The European Commission is seeking to up the fight against tax evasion within the European Union. The Commission wants governments to automatically exchange information on a wide range of financial income earned in their countries by non-residents.
This would give the EU the most comprehensive such system in the world, the EU supranational body said.
Next week, the G8 major nations will meet to discuss global measures against tax evasion and money laundering.
The EU said it would push at the meeting in Northern Ireland for a similar system of information sharing to be rolled out worldwide, which it said would help developing countries collect more tax.
The Commission plan, which will cover all income including dividends and capital gains, will build on the existing exchange of non-residents' saving details, which is due to be strengthened by the end of the year.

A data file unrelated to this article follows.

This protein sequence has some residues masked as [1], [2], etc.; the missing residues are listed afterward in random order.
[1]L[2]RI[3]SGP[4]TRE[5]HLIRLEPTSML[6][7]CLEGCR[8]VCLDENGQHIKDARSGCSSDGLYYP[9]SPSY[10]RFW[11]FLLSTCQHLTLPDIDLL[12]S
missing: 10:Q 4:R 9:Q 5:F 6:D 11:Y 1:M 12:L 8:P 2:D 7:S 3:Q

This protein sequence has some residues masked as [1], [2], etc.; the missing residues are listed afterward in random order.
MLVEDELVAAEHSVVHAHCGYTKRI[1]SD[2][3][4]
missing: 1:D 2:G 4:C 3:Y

EU Taxation Commissioner Algirdas Semeta said: With today's proposal, member states will be better equipped to assess and collect the taxes they are due, while the EU will be well positioned to push for higher standards of tax good governance globally.
It will be another powerful weapon in our arsenal to lead a strong attack against tax evasion.”
Tax evasion is the illegal concealment of income and other taxable assets, typically by moving money to bank accounts outside the jurisdiction and without the knowledge of the country where the tax should be due.
The automatic exchange of information means that member states collect data on income earned in their country by non-residents and then send it to the authorities in the individual's home country so it can be taxed correctly.
The exchange takes place through a secure IT network so that the EU's data protection rules are fully respected.
A plan for exchange of information on income from employment, directors' fees, life insurance, pensions and property is due to start on 1 January 2015.